SINGING THE TRAIL: JOHN McCRYSTAL
The allure of maps rests not only in their beauty but in the ways they make sense of things, revealing patterns and capturing complex information. In Singing the Trail: The Story of Mapping Aotearoa New Zealand John McCrystal shows and tells how we have gone about visually determining our place in the world: Polynesian and Māori settlers referred to waypoints in chants, waiata, karakia, and stories; centuries later Abel Tasman drew a map, then James Cook drew another as he circumnavigated the country with the Ra’iātea navigator and priest Tupaia, who also produced a map of the vast Moana-nui-a-Kiwa. Surveyors, explorers, and politicians were soon plotting the country’s internal cartography, often alienating land from Māori in the process. He presents a visual history.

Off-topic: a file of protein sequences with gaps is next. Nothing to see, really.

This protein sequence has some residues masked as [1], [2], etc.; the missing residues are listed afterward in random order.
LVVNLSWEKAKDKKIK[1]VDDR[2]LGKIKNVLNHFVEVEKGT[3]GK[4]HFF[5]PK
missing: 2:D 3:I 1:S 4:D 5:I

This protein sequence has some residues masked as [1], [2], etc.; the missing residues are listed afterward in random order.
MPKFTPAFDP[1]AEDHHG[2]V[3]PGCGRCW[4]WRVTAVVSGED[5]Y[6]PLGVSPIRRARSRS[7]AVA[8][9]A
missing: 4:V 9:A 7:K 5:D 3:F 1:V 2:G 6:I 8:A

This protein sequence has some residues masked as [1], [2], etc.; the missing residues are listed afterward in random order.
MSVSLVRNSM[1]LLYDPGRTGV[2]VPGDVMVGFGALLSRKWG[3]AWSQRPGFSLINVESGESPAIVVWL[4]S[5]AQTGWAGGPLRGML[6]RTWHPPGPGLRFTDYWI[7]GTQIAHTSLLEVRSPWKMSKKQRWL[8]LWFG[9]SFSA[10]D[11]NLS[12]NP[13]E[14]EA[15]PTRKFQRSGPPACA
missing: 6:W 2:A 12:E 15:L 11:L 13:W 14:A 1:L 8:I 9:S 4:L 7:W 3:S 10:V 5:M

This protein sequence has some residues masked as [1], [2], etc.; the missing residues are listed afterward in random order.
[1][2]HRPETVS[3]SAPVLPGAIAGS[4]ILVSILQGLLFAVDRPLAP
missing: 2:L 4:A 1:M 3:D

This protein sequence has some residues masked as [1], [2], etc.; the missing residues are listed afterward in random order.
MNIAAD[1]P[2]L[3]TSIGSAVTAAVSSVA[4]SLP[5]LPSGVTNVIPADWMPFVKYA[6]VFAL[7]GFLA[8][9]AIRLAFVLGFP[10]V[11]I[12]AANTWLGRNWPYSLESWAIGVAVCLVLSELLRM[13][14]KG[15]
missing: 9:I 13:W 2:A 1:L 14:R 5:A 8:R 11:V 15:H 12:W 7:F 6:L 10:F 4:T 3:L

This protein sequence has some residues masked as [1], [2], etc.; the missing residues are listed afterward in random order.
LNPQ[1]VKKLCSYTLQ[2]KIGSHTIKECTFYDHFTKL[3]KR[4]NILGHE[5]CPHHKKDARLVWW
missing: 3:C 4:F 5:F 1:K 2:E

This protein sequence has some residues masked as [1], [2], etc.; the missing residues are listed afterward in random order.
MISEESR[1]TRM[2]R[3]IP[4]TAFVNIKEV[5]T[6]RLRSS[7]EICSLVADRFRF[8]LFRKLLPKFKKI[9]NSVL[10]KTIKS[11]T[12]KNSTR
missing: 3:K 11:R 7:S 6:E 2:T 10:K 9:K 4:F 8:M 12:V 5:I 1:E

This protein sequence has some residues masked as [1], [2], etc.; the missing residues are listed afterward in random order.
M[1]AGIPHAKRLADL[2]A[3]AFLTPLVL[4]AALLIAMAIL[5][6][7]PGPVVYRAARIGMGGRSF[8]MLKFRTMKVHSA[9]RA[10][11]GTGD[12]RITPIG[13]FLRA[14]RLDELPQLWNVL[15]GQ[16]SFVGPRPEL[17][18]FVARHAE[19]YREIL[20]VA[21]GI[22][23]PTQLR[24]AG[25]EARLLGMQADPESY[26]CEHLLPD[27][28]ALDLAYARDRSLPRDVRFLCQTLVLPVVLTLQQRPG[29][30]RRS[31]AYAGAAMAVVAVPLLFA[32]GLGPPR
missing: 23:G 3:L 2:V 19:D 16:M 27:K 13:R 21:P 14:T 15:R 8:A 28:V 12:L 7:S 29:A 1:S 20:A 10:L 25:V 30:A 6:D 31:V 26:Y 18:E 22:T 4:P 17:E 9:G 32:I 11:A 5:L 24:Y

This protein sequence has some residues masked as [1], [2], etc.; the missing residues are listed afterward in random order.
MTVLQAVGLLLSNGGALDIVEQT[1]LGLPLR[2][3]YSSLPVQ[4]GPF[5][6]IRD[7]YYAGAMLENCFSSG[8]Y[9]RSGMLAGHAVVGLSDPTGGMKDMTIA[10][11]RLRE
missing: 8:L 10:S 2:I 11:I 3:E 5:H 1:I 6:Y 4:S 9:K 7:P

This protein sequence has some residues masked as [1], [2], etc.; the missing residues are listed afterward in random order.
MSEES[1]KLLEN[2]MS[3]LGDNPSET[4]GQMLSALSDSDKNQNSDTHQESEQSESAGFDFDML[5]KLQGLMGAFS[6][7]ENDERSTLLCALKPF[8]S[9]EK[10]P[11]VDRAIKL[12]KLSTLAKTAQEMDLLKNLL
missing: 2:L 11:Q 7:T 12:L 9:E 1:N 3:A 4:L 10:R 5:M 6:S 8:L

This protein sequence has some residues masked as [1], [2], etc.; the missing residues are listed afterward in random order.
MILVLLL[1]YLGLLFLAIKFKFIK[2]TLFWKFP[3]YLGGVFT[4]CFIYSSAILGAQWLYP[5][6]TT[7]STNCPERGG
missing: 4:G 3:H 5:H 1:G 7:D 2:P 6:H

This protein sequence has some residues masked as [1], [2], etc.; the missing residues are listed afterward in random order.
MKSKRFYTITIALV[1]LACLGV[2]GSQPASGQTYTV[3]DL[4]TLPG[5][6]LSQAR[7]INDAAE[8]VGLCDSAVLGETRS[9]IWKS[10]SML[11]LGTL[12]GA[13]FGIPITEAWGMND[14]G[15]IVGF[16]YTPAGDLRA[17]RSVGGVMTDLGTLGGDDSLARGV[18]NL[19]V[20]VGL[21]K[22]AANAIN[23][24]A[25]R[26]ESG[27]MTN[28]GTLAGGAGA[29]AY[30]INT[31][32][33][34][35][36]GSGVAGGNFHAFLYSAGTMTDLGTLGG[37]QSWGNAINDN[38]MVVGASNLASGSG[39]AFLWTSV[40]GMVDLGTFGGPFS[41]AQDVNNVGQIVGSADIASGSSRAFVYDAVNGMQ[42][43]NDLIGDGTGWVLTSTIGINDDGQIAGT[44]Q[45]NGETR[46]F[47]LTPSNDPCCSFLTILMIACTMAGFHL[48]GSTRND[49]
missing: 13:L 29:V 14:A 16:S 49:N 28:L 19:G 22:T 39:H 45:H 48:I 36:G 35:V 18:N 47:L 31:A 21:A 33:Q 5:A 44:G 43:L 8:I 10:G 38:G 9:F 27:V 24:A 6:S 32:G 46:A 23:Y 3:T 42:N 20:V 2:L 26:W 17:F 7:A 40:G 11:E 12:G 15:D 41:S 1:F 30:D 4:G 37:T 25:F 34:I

Supported by Friends of the Turnbull Library.